set imap_user = 'firstname.lastname@example.org' set imap_pass = 'yourpassword'
When running Mutt for the first time, a certificate will be downloaded and you will be asked if you want to keep it. Of course you want it; just type
The following configuration lets Mutt recognize your Gmail folders (labels) and your local folders.
# REMOTE GMAIL FOLDERS set folder = 'imaps://imap.gmail.com:993' set spoolfile = '+INBOX' set postponed ='+[Google Mail]/Drafts' set trash = '+[Google Mail]/Trash' set any_label = '+[Google Mail]/any_label'
As sent messages go to your Sent Mail folder on the Gmail server by default, nothing has to be done with it.
# LOCAL FOLDERS FOR CACHED HEADERS AND CERTIFICATES set header_cache =~/.mutt/cache/headers set message_cachedir =~/.mutt/cache/bodies set certificate_file =~/.mutt/certificates
Now, we can create the two folders mentioned above -
~/.mutt/cahce, however, on first run Mutt will create them automatically.
Setting up SMTP
To allow Mutt send mail from our machine, we must set access to Gmail's SMTP server. In the same file add:
# SMTP SETTINGS set smtp_url = 'smtp://email@example.com:587/' set smtp_pass = 'yourpassword' # use the same password as for IMAP
Securing Mutt Session
To prevent some annoyances with the session, add to your configuration file the following:
# SECURING set move = no #Stop asking to move read messages to mbox! set imap_keepalive = 900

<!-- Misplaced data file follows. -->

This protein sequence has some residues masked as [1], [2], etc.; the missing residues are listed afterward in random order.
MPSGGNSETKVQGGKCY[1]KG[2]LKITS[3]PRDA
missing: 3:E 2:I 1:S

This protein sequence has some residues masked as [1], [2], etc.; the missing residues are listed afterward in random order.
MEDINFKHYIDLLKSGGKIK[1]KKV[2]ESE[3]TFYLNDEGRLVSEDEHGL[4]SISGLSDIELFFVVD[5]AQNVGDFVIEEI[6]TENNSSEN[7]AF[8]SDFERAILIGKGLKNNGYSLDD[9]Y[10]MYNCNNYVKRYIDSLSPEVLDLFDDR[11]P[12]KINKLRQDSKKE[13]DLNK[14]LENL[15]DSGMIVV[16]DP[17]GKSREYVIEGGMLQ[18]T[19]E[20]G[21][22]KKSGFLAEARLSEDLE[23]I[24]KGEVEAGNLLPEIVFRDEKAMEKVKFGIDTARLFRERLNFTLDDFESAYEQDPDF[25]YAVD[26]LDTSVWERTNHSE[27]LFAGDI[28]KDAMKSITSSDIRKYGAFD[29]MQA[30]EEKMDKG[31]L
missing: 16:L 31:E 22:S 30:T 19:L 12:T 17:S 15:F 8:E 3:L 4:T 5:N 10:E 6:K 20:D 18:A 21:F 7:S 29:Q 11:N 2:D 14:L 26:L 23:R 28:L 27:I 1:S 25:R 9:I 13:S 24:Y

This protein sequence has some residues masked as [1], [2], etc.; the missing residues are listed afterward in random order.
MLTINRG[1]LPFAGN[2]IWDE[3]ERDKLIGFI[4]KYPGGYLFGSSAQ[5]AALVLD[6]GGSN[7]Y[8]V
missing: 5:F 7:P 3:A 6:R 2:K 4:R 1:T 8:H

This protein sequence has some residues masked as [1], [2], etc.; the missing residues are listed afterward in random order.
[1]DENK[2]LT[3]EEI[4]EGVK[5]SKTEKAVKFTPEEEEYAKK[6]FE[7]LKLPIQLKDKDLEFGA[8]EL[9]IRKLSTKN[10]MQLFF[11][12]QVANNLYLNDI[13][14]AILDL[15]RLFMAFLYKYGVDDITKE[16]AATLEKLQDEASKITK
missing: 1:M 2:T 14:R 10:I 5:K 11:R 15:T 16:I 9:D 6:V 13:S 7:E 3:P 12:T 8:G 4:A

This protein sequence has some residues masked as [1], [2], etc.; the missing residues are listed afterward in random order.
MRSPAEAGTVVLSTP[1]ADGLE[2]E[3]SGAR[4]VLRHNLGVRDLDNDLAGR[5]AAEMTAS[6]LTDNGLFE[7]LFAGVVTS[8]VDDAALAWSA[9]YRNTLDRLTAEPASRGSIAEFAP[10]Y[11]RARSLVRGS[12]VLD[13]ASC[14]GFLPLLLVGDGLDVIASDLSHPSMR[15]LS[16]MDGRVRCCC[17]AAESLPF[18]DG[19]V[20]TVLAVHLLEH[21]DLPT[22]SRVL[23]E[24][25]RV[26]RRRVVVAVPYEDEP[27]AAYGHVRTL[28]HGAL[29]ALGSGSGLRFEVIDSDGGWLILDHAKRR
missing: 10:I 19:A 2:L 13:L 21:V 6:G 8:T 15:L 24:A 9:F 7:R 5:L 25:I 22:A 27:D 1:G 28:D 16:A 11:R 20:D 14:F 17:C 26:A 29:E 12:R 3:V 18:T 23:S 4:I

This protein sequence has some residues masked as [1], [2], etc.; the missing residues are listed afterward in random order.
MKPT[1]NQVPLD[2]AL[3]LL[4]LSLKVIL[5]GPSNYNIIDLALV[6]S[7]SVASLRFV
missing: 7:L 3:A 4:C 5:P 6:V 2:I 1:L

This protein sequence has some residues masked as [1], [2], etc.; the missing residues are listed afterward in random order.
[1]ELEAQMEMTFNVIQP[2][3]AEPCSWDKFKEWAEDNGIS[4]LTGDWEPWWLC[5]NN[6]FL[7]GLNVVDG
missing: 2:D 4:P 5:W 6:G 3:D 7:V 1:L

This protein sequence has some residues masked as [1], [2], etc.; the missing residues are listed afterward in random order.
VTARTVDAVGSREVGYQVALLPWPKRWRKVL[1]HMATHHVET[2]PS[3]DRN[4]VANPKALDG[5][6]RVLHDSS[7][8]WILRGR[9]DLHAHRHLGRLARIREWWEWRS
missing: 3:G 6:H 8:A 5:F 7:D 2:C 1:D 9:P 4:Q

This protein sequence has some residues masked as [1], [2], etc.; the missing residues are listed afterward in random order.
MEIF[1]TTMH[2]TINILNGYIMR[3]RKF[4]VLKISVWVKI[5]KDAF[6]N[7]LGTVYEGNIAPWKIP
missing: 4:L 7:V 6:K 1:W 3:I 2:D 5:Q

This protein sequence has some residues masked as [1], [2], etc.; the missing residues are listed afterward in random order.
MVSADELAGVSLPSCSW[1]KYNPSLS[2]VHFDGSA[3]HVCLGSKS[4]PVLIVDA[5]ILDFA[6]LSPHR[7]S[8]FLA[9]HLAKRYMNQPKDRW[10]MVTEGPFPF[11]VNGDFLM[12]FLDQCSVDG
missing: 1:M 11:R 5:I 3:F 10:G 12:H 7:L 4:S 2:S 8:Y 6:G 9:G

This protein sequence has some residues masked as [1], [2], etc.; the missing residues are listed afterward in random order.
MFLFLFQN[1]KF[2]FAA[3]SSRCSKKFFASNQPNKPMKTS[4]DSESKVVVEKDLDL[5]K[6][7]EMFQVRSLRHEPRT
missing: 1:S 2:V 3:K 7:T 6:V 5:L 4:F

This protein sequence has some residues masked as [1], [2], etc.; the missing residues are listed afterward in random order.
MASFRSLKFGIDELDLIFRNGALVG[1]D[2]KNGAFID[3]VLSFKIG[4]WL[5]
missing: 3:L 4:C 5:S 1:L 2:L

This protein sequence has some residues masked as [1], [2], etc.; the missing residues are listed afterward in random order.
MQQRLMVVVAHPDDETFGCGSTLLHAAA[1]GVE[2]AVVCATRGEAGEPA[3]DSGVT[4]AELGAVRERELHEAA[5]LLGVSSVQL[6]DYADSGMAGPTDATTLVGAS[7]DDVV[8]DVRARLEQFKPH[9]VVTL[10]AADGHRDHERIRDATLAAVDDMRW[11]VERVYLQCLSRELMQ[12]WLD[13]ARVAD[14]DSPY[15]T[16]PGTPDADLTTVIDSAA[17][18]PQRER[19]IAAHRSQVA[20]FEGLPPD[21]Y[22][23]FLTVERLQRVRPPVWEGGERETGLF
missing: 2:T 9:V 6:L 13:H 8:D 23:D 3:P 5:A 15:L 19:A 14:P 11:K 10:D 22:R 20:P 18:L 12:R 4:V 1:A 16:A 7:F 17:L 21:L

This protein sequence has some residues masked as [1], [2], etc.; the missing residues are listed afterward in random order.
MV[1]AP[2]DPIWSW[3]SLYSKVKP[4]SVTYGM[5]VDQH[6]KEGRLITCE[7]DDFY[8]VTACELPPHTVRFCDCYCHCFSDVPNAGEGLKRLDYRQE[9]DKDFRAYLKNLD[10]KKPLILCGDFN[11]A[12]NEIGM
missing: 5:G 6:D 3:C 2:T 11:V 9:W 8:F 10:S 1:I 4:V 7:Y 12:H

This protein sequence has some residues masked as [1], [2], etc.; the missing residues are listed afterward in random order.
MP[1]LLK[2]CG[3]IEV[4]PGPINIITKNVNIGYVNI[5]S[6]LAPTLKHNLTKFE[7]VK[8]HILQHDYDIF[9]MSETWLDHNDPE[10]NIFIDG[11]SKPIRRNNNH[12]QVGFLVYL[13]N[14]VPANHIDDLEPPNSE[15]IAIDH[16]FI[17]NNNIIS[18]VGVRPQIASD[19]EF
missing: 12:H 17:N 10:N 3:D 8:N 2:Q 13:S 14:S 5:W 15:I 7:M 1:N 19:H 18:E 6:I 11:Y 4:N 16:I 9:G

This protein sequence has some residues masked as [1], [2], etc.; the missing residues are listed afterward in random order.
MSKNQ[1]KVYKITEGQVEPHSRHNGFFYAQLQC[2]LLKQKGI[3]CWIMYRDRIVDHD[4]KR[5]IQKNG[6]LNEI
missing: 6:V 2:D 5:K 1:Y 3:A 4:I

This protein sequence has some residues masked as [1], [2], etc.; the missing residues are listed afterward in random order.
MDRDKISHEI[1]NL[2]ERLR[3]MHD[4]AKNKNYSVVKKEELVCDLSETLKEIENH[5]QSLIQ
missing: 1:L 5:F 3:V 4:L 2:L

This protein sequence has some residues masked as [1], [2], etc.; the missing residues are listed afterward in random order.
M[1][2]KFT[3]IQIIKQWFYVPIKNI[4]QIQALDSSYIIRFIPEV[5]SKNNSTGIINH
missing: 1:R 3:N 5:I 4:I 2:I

You can also set some keybindings to simplify your Mutt usage. Here's and example, that allows changing folders with keys:
bind editor noop macro index gi '=INBOX' 'Go to inbox' macro index ga '=[Google Mail]/All Mail' 'Go to all mail' macro index gs '=[Google Mail]/Sent Mail' 'Go to Sent Mail' macro index gd '=[Google Mail]/Drafts' 'Go to drafts'
In order to make those work, you have to set the labels visible in your IMAP Gmail settings (Settings -> Labels).
For more information on the keybindings, head to MuttGuide/Macros.
And if you want to see my configuration file, go here: Bubbl Muttrc. The config is constantly growing.
With all the basic things configured, save the
.muttrc file in your Home directory. To be sure that only your username can access the file you'll have to give the file a proper permission:
chmod 700 .muttrc
And we're done! You can now run Mutt from console by simply typing
mutt and enjoy consolified Gmail.
These are just the basics of Mutt. You can do much more with it. Check my configuration file on github to get more out of your Mutt.
Apart from the official MuttGuide, there are great guides to get you started with using and customizing Mutt:
- My First Mutt
- The Woodnotes Guide to the Mutt Email Client
- Learning Mutt
- User Config File Examples
- The Homely Mutt (an amazing write up on which I've based my configuration a bit)
Additional applications that might be worth trying are urlview and muttprint (these are not associated with Gmail though):
sudo apt-get install urlview muttprint muttprint-manual mutt-patched w3m
- urlview - extracts urls from text and allows you to view in a program of your choice
- muttprint - Printing those emails in a lovely format
- muttprint-manual - The manual to tell you how to make those prints even prettier
- mutt-patched - Folder view for mutt